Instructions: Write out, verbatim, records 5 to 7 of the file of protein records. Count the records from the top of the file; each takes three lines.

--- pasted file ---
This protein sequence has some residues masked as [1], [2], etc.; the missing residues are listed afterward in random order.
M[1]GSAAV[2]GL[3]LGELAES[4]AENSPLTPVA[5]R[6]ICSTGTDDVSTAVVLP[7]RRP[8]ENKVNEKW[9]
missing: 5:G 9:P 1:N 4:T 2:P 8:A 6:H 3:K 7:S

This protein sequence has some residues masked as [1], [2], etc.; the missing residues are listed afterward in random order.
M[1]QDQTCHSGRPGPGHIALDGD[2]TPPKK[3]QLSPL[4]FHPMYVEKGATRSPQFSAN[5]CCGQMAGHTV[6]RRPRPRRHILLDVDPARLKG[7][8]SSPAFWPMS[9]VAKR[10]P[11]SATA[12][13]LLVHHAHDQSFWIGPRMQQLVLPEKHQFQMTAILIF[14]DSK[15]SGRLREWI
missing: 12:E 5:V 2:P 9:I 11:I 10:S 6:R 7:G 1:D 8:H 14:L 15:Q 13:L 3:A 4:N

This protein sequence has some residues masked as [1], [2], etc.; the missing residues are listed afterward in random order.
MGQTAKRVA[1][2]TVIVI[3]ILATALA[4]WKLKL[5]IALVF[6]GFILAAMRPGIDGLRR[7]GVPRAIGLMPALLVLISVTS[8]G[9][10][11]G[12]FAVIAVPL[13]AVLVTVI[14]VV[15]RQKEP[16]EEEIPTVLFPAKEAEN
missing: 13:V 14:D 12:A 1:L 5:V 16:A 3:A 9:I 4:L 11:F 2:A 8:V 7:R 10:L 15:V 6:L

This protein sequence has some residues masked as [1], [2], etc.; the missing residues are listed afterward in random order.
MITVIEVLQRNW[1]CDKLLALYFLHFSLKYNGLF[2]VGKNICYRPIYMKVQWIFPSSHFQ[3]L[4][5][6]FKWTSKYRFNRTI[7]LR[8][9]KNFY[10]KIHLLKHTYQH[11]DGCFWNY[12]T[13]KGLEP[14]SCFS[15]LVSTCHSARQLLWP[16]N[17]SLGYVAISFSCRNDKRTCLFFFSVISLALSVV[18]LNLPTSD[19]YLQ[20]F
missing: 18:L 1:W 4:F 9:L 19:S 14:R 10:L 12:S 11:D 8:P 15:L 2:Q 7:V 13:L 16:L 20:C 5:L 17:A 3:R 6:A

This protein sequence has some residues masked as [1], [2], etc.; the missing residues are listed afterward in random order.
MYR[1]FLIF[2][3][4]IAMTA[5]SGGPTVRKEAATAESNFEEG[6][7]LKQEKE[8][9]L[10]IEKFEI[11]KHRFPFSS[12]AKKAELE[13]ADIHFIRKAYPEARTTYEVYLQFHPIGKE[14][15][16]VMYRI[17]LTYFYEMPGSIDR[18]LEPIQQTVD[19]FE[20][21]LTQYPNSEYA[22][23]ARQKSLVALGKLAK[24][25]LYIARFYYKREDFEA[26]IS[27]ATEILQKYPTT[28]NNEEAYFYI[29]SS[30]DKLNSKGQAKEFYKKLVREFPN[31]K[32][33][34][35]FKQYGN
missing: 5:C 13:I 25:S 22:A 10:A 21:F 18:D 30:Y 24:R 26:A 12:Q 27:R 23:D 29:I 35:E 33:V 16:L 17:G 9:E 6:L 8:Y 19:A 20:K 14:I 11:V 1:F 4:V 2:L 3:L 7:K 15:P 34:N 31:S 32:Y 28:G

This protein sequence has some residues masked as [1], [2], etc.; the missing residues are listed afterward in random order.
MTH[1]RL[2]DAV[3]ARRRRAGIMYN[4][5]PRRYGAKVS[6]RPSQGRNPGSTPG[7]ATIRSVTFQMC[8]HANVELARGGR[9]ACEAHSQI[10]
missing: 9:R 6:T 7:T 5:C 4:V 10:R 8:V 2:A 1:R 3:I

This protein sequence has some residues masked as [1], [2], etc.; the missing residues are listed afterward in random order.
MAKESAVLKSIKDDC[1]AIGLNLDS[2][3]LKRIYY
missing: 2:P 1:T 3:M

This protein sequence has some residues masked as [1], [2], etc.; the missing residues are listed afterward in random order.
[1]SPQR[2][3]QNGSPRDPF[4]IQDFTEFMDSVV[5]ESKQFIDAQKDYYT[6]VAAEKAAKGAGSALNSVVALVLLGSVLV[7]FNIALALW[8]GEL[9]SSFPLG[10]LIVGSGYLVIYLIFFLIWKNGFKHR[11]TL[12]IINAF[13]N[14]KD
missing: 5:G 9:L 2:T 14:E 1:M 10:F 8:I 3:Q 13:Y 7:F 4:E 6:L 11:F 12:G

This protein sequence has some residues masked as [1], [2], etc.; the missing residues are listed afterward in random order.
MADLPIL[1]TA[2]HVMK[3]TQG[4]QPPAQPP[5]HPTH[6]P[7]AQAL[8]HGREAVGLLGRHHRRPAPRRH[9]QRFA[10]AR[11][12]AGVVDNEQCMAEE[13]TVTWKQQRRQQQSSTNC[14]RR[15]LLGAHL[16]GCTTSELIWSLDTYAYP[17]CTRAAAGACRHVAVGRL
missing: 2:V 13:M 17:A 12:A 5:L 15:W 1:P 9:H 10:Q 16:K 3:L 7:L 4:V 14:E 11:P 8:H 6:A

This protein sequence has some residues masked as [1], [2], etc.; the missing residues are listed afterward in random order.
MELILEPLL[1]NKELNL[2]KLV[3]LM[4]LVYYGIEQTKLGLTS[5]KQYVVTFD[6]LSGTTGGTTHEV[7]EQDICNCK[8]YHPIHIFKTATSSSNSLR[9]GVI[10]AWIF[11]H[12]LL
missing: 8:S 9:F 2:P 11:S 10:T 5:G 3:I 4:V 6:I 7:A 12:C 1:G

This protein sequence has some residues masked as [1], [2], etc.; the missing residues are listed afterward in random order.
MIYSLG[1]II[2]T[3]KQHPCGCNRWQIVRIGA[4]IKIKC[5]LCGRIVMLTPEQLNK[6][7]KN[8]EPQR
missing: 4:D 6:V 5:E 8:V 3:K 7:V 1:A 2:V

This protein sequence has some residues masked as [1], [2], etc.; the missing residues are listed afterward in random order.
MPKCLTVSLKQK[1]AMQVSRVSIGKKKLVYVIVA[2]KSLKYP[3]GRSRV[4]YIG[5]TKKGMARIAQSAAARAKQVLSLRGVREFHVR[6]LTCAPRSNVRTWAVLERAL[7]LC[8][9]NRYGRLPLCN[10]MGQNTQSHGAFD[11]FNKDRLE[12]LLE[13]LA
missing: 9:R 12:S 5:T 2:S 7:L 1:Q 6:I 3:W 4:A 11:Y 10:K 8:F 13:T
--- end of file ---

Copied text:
This protein sequence has some residues masked as [1], [2], etc.; the missing residues are listed afterward in random order.
MYR[1]FLIF[2][3][4]IAMTA[5]SGGPTVRKEAATAESNFEEG[6][7]LKQEKE[8][9]L[10]IEKFEI[11]KHRFPFSS[12]AKKAELE[13]ADIHFIRKAYPEARTTYEVYLQFHPIGKE[14][15][16]VMYRI[17]LTYFYEMPGSIDR[18]LEPIQQTVD[19]FE[20][21]LTQYPNSEYA[22][23]ARQKSLVALGKLAK[24][25]LYIARFYYKREDFEA[26]IS[27]ATEILQKYPTT[28]NNEEAYFYI[29]SS[30]DKLNSKGQAKEFYKKLVREFPN[31]K[32][33][34][35]FKQYGN
missing: 5:C 13:I 25:S 22:A 10:A 21:F 18:D 30:Y 24:R 26:A 12:Q 27:R 23:D 29:I 35:E 33:V 16:L 17:G 9:E 6:L 8:Y 19:A 20:K 14:I 11:V 1:F 4:V 2:L 3:L 7:K 15:P 34:N 31:S 32:Y 28:G

This protein sequence has some residues masked as [1], [2], etc.; the missing residues are listed afterward in random order.
MTH[1]RL[2]DAV[3]ARRRRAGIMYN[4][5]PRRYGAKVS[6]RPSQGRNPGSTPG[7]ATIRSVTFQMC[8]HANVELARGGR[9]ACEAHSQI[10]
missing: 9:R 6:T 7:T 5:C 4:V 10:R 8:V 2:A 1:R 3:I

This protein sequence has some residues masked as [1], [2], etc.; the missing residues are listed afterward in random order.
MAKESAVLKSIKDDC[1]AIGLNLDS[2][3]LKRIYY
missing: 2:P 1:T 3:M